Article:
Zakynthos (Zante) came under the Roman power when the Consul, the Roman Senator Titus Flaminius, arrived in Greece. With the rhetoric power which characterised him, he demanded from the Aechean league the delivery of Zakynthos to the Romans, with the argument that he had rights over it as a war prize. Zakynthos remained under Roman occupation ever after and made a strong resistance during the attack of General Archelaos in 87 BC.
This attack occurred by the command of Mithridatis who had not given up his aims for the occupation of Greece, and despite his defeat in Chaironia he continued indirectly, by helping the pirates of Kylikea, to destroy the Greek coastal cities. Zakynthos and other islands became the targets of pirates, till the time that Pompeii intervened and restricted them. When Rome was shaken by civil strife, Zakynthos changed hands from Caeser to Anthony, and then to Octavius. And when Greece was divided administratively to the Roman province of Macedonia, and the Roman province of Achaea, Zakynthos comprised a part of the latter, which included Epirus, the Peloponnese and the islands, except for Crete. Initially the province of Achaea was governed tyrannically by interchanging the Roman sub-consuls on an annual basis.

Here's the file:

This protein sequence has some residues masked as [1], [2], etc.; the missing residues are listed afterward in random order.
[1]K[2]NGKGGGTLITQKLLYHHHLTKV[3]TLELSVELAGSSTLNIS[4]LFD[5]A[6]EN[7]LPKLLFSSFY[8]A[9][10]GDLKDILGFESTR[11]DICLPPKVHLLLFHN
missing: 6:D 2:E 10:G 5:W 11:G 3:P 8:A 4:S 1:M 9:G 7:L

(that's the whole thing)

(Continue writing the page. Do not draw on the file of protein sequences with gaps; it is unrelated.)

Later though, the suppression became more relaxed, and especially during the time of Trajanos and Hadrian there was significant freedom and autonomy. In those years Zakynthos had its own senate and peoples assembly which followed the local rules. At this period, with a small parenthesis, the tyranny of Vespatianos, Zakynthos experienced a relative flourishing, thanks to its natural beauties and its strategic importance which was correspondingly appreciated by the emperors and eminent Roman intellectuals who visited it frequently. But, unfortunately its avaricious rulers did not hesitate to suck it dry financially and to deprive it of its works of art.
From the important civilisation which had developed in Zakynthos, as ancient writers have witnessed, very few samples have survived, such as ruins Of the temples of Apollo and Artemis, the tomb of Cicero, or the marble complex which is now kept in the Tiepolo museum in Venice, and depicts Aphrodite, Artemis and Apollo, coins of various periods and so on.